Monday, March 14, 2011
Posted: 10:18 a.m. Updated: 1:49 p.m.By Jim Salisbury and John R. Finger
KISSIMMEE, Fla. It is clear now why Brad Lidges fastball has been garbage this spring.
The Phillies' closer is suffering from biceps tendinitis. He had been scheduled to pitch an inning against Houston on Monday, but stayed back in Clearwater for treatment.
Everyone from the pitcher to pitching coach Rich Dubee to general manager Ruben Amaro Jr. downplayed the issue. Lidge has had inflammation in his pitching arm in previous springs and it has subsided with rest and treatment. Last spring, he required a cortisone injection late in camp to flush some swelling from the outer aspect of his elbow. He had another cortisone injection in May. Lidge ended up having a strong second half, converting 21 of 23 save chances after the all-star break.
Lidge said his current issue was normal for this time of year. He said that if this were the regular season he would continue to pitch. He believes the issue will not impact his readiness for opening day.
Just a little biceps tendinitis, the 34-year-old righthander said. Well let it calm down for a couple of days and then see how we feel - maybe play catch for a couple of days and then get back in there soon.
Dubee described the issue as nothing. Amaro barely broke stride as he walked by an open press box door and announced: Biceps soreness. Pushing him back a couple days. Lidge. The GM did not take questions or explain his reluctance to speak in complete sentences.
This is a yearly thing, really, Dubee said. This is his 2011 soreness. He just needs some work on his arm path and arm action.
Dubee indicated that he expected Lidge to miss just a few days and still be ready for opening day. Of course, the Phillies said the same thing about Chase Utleys condition when he was diagnosed with patellar tendinitis. Utley still hasnt played and its unclear when he will. The moral of the story is that injuries are unpredictable.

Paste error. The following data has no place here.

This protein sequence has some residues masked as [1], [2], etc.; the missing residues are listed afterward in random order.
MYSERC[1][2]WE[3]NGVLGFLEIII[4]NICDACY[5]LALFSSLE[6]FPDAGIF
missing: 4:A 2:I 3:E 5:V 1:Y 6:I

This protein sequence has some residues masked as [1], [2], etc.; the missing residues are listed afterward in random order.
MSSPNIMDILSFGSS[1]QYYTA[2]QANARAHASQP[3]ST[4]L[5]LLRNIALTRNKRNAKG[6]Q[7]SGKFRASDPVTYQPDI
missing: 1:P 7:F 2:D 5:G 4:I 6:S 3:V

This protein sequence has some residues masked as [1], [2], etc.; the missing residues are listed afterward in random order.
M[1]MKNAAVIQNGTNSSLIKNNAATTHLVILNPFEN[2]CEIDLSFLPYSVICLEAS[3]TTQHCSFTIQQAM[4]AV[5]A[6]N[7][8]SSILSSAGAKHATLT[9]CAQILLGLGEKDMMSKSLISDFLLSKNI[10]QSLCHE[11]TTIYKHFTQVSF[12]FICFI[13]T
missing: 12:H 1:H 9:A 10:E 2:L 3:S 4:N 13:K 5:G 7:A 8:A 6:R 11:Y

The irony of Lidges condition is that he came into camp feeling completely healthy for the first time in several years. He had spent last spring working his way back from elbow and knee surgeries. Lidge has made five appearances this spring, but his work has been spotty. He has given up at least a run in four of those appearances. He allowed three hits and two runs in his last outing against Baltimore on Friday. After that game, Lidge said his fastball was garbage. According to scouts, Lidges fastball was in the 86-87 mph range.
To be honest, I felt great coming down here, but sometime after my first outing I felt a little tightness in my shoulder and I tried to throw through it a couple of times, Lidge said. Obviously, it was hard to have great control and improve on arm strength when youre trying to fight through something.
If this was the season Id keep throwing. But right now there are plenty of more outings for me to feel ready and comfortable before the season starts. One advantage of being a reliever in spring training is there are so many games you can pitch in, and there is so much extra time to get ready that if there is something to keep you out a few extra days somewhere along the line, its just standard protocol. You just take the days off. You take all those extra days off to make sure youre throwing 100 percent bullets on April 1. Thats what were doing and I dont anticipate this being anything other than what it is.
Losing Lidge for any time during the regular season would hurt the depth of the Phillies bullpen. Ryan Madson could handle closer duties and Jose Contreras could fill the eighth-inning role, but the Phils could be short leading up to that.
The Phils have won four straight National League East titles and added all-star lefty Cliff Lee in the offseason. It has been said that only injuries could hold this team back this season. A month into spring training, that idea is being tested. Utley is out indefinitely with a right knee injury and top prospect Domonic Brown is shelved with a broken bone in his hand.
Now Lidge is hurting.
E-mail Jim Salisbury at firstname.lastname@example.org or John R. Finger at email@example.com
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